Saturday, March 27, 2021

Broken sprayer

I have a deep aversion to throwing useful stuff away. If it is fixable, I want to fix it. If I can't fix it, maybe somebody else with more skill/tools can--pay for it done, or free to good home. The trash can is a last resort.

An airless paint sprayer that rattles loudly and doesn't suck up any water is bad enough. When it decides to trip the GFCI too, I figure something needs replacement instead of cleaning/ oil/ solder, and the cost is probably worse than a new machine.

Trying to find parts for older hardware isn't trivial...

On sleeping on it, I think when I receive or buy something I feel like I'm taking responsibility for it somehow, and trashing something useful violates that responsibility.


Unknown said...

Was it a GFCI, or was it an AFCI that tripped?

If it's one of the airless sprayers that came with warnings not to use it with volatile thinners and oil-based paints, then it probably had a brushed motor prone to arcing. Such arcing in motors of small appliances used to not bother us, but there's no-way for the AFCI breaker/outlet to distinguish between such arcing and an 'arc fault' from a dangerous loose connection in the wiring.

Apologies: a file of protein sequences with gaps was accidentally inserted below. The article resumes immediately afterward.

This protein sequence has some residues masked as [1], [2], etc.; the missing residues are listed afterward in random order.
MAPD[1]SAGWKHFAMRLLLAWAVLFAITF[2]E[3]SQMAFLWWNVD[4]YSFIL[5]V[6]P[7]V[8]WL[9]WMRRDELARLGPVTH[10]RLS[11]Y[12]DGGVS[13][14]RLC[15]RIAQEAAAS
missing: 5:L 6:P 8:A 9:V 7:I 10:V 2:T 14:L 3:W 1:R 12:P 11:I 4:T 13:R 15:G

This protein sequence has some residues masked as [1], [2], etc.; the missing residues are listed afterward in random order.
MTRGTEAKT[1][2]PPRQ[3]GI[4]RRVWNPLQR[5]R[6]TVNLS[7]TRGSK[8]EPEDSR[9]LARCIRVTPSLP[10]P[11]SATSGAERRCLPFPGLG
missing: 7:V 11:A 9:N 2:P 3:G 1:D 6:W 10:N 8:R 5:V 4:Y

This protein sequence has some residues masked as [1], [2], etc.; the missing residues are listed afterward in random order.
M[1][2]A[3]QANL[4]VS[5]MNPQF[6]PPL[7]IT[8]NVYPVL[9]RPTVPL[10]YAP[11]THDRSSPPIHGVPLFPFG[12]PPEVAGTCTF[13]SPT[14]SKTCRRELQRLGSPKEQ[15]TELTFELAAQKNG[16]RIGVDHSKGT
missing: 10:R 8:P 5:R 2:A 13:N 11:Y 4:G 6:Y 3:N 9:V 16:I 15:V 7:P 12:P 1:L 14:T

AFCI protection started becoming common in homes built/renovated this century, (1999 revision to the National Electric Code in the US, typically adopted by states as law 3 to 8 years later, so the mandate applies to stuff built/renovated since but usually not older places). More recent AFCI protection devices have fewer nuisance trips than the older circa-2002 ones.

Anyway, the workaround could be as simple as using an unprotected outlet for the sprayer. Not a good idea if it is really a ground-fault tripping a GFCI, but fine for motor arcing nuisance AFCI trips on seldom used appliances.


james said...

I hadn't thought of that. The deck was replaced early this century, so the outlet might be an AFCI. Thanks! If it doesn't trip when run in the bathroom (GFCI), then it may be just a bad valve spring I could kludge a repair for. (Parts? what are those?)

Unknown said...

On a deck, the outlet is probably a GFCI. Outdoor outlets are one of the longstanding GFCI-required locations, and one of the few where AFCI has not (yet) been required.